We will also be on the lookout for wildlife and hope to see Dusky Langur, Stump-tailed Macaque, White-handed Gibbon, Black Giant and Variable Squirrel, Gliding Lizard and even some snakes.

After lunch at the pool we will travel to Khao Yai National Park. We will stop along the way to look for Bronze-winged and Pheasant-tailed Jacana, White-browed Crake, Pink-necked Pigeon, Black Drongo, Yellow Bittern, Cotton Pygmy Goose, Lesser Whistling Duck, Plain Prinia, Little Grebe, Scaly-breasted and White-rumped Munia and many others.
We will arrive at our resort closer to the park in the early evening, have dinner and a good night’s sleep. Tomorrow we explore the park!

DAY 4: Khao Yai National Park
Khao Yai National Park was the first to be established in Thailand in 1962 and is the third largest in Thailand at 2168 square kilometres. The park is also part of a World Heritage site, giving a strong hint in terms of the quality of the habitat at this location. Seasonal evergreen forest is the dominant habitat here but there are also areas of hill evergreen forest and expanses of grassland. An extensive system of trails means that there is plenty of opportunity to explore the forest and look for fauna. Elevations mostly range from 400–1000 m above sea level. Records show 3,000 species of plants, 320 species of birds (it is probably the best spot in Thailand for hornbills!)and 66 species of mammals for the park. There are no tigers in Khao Yai, and there haven’t been any for at least twenty years. Its waterfalls include the 80 metre Heo Narok, and Heo Suwat made famous from the film The Beach.

Just after breakfast we will set out to explore Wang Jum Pee and Pong Tong Sai salt lick. We hope to see Long-tailed Broadbill, Red-throated Flycatcher, Slaty-backed Forktail, Blue-eared Kingfisher, Barred Cuckoo-Dove, Emerald Dove, Thick-billed and Mountain Imperial Pigeon, Green-billed Malkoha ,Chestnut-flanked White-eye, Ashy Wood Swallow and many other birds. Other wildlife to look out for in the park include Long-tailed Macaque, White-handed and Pileated Gibbon, Black Giant and Variable Squirrel, Gaur, Wild Elephant, Asian Porcupine, Large Palm Civet, Sambar, Southern Red Muntjac and some reptiles and snakes.
After lunch at the park restaurant, we will do some afternoon birding at Pha Klouy Mai. Here we aim for Moustached, Green-eared, Coppersmith and Blue-eared Barbet, Asian Paradise Flycatcher, Grey-headed Canary Flycatcher, Red-headed Trogon, Black-winged Cuckoo-Shrike, Fire-breasted, Plain and Thick-billed Flowerpecker, Grey-backed Shrike, Asian Fairy Bluebird, White-throated Rock Thrush, White-rumped Shama, Hainan Blue Flycatcher, Hill Blue Flycatcher, White-bellied Yuhina and many other birds.
Later we will move to the area around the Heo Suwat waterfall and search for Great Hornbill, Sultan Tit, Blue-bearded Bee eater, Banded Broadbill, Orange-breasted Trogon, White-rumped Shama, Hainan Blue Flycatcher, Striped Tit-Babbler, Grey-eyed Bulbul and many others.
We will return to our resort for in the later afternoon for dinner.

DAY 5: Khao Yai National Park to Mae Wong National Park
An early breakfast will kick of our day. Thereafter we will explore a local lake, where we will hope to see Burmese Shrike, Long-tailed Shrike, Siberian Rubythroat, Spotted and Asian Barred Owlet, Great Reed Warbler, Yellow-bellied and Grey-breasted Prinia, Yellow-eyed and Chestnut-capped Babbler, Lesser Coucal, Oriental Pratincole, Pheasant-tailed and Bronze-winged Jacana, Bright-headed Cisticola, Plain-backed Sparrow and many others.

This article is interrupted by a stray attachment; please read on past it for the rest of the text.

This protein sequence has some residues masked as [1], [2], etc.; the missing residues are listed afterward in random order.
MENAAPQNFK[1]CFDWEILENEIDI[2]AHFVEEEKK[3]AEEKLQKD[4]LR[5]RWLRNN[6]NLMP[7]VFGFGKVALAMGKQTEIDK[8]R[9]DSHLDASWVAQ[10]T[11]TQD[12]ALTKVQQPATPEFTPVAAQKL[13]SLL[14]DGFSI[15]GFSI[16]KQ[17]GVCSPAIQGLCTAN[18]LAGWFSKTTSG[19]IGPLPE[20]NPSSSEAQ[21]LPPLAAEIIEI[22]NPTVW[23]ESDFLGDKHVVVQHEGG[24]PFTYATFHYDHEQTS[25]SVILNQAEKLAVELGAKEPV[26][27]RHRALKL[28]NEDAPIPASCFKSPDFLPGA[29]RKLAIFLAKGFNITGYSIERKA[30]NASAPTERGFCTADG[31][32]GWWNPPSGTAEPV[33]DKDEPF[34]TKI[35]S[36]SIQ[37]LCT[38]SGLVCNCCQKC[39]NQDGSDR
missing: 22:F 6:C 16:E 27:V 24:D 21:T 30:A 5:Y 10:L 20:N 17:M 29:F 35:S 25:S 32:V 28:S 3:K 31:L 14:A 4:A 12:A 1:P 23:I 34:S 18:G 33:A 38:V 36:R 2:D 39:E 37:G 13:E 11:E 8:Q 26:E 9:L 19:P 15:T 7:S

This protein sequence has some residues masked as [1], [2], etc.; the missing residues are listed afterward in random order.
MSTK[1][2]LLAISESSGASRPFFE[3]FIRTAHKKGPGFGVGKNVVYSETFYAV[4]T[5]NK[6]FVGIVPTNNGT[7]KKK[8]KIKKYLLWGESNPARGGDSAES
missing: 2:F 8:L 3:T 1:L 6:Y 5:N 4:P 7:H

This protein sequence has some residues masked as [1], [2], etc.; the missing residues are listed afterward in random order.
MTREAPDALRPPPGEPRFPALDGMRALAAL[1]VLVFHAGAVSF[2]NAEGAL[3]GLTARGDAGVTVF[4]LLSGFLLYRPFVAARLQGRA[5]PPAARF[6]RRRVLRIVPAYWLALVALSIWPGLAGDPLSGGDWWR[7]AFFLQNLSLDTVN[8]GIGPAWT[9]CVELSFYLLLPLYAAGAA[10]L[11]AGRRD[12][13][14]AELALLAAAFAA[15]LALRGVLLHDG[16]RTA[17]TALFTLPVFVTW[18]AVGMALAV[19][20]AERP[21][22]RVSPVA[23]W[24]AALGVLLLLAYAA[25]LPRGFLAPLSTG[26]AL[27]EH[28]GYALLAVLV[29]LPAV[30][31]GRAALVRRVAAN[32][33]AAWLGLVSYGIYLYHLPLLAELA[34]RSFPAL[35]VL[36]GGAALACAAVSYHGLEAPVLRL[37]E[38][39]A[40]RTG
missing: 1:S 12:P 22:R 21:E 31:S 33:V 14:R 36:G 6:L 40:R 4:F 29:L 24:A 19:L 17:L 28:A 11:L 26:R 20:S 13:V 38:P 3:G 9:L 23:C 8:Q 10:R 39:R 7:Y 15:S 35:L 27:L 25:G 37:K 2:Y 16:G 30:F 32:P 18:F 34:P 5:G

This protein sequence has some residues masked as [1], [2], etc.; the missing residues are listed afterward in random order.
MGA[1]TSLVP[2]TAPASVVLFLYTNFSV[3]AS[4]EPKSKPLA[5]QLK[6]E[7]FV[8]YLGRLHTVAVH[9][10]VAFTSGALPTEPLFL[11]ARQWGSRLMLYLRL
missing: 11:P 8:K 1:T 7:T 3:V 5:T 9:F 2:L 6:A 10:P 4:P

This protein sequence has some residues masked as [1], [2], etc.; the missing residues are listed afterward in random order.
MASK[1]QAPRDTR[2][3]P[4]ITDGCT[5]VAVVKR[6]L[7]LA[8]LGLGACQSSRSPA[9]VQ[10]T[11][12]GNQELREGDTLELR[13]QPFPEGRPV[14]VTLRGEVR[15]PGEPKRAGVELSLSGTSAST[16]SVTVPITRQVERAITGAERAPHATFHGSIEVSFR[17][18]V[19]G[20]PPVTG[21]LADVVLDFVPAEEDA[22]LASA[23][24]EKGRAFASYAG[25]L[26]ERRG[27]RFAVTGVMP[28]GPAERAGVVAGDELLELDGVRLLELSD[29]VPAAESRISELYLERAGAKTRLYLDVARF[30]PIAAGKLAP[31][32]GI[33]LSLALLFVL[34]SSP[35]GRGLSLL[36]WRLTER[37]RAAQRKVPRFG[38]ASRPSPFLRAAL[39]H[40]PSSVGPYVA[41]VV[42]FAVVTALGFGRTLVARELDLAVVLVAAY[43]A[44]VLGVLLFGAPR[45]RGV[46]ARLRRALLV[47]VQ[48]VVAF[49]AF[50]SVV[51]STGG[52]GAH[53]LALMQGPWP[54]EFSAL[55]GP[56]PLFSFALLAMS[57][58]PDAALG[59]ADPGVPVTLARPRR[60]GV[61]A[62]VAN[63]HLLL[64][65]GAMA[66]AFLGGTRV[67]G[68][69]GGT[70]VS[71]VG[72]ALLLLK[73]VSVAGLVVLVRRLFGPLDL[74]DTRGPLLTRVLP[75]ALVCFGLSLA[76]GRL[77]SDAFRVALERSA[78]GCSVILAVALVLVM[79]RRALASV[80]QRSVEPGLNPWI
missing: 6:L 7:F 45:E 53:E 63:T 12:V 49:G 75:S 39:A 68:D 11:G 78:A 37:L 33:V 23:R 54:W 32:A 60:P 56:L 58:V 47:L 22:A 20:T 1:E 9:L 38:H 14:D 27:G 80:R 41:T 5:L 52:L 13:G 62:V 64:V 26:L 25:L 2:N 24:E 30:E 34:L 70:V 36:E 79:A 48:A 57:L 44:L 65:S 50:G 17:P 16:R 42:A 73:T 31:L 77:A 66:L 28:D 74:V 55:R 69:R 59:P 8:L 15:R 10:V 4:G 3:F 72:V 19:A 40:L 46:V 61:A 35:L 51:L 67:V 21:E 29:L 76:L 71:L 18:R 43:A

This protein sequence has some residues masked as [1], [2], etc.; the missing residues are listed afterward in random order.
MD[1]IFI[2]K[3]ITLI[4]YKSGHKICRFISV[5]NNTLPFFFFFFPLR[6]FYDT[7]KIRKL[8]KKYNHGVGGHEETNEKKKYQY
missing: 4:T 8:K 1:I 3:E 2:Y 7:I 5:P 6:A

We will return our resort, check out and travel to Wat Phra Phutthabat temple and look for Rufous Limestone Wren Babbler, Lineated and Coppersmith Barbet, Scarlet-backed Flowerpecker, Blue Rock Thrush, Blue Whistling Thrush and other birds. Wat Phra Phutthabat is among the oldest Buddhist temples in Thailand. Its name means “temple of Buddha’s footprint” because it contains a natural depression believed to be a footprint of the Buddha.
We will have a packed lunch today and continue onto Mea Wong National Park, birding along the way and making stops if we see something interesting.
We will arrive at our resort close to the park in the early evening and have dinner before a good night’s sleep.

DAY 6: Mae Wong National Park
We will check out of our resort early in the morning, have breakfast and then move into the Mae Wong National Park. The park covers 894 square kilometres and is part of the western forest complex: the largest remaining tract of forest in Thailand. Much of this area used to be occupied by various hill tribe communities. Some areas are deforested, but secondary growth has established itself quickly with large areas of beautiful forest with huge, mature trees. Additionally, some streams and rivers drain the park and add to the avifauna and scenic nature of this area.

We will spend the rest of the day birding in the park, including having lunch in the park, before returning to our resort for dinner and a good night’s rest.
Here we will hope to see Rusty-naped Pitta, White-crowed Forktail, Rufous-throated Partridge, Silver-eared Mesia, Streaked Wren-Babbler, Rufous-fronted Flycatcher, White-necked and Black-throated Laughingthrush, Streak Spiderhunter, Coral-billed and Red-billed Scimitar-Babbler, Black Eagle, Mountain Hawk Eagle, Mountain Imperial Pigeon, Barred Cuckoo-Dove, Buff-breasted Babbler, Black-throated Sunbird, Speckled and White-browed Piculet, Collared Owlet, Golden-throated and Great Barbet, Striated, Ashy and Black Bulbul, Grey Peacock-Pheasant, Hill Prinia, White-hooded and Grey-throated Babbler, Orange-bellied and Blue-winged Leafbird, Long-tailed Sibia, and Kalij Pheasant amongst many others.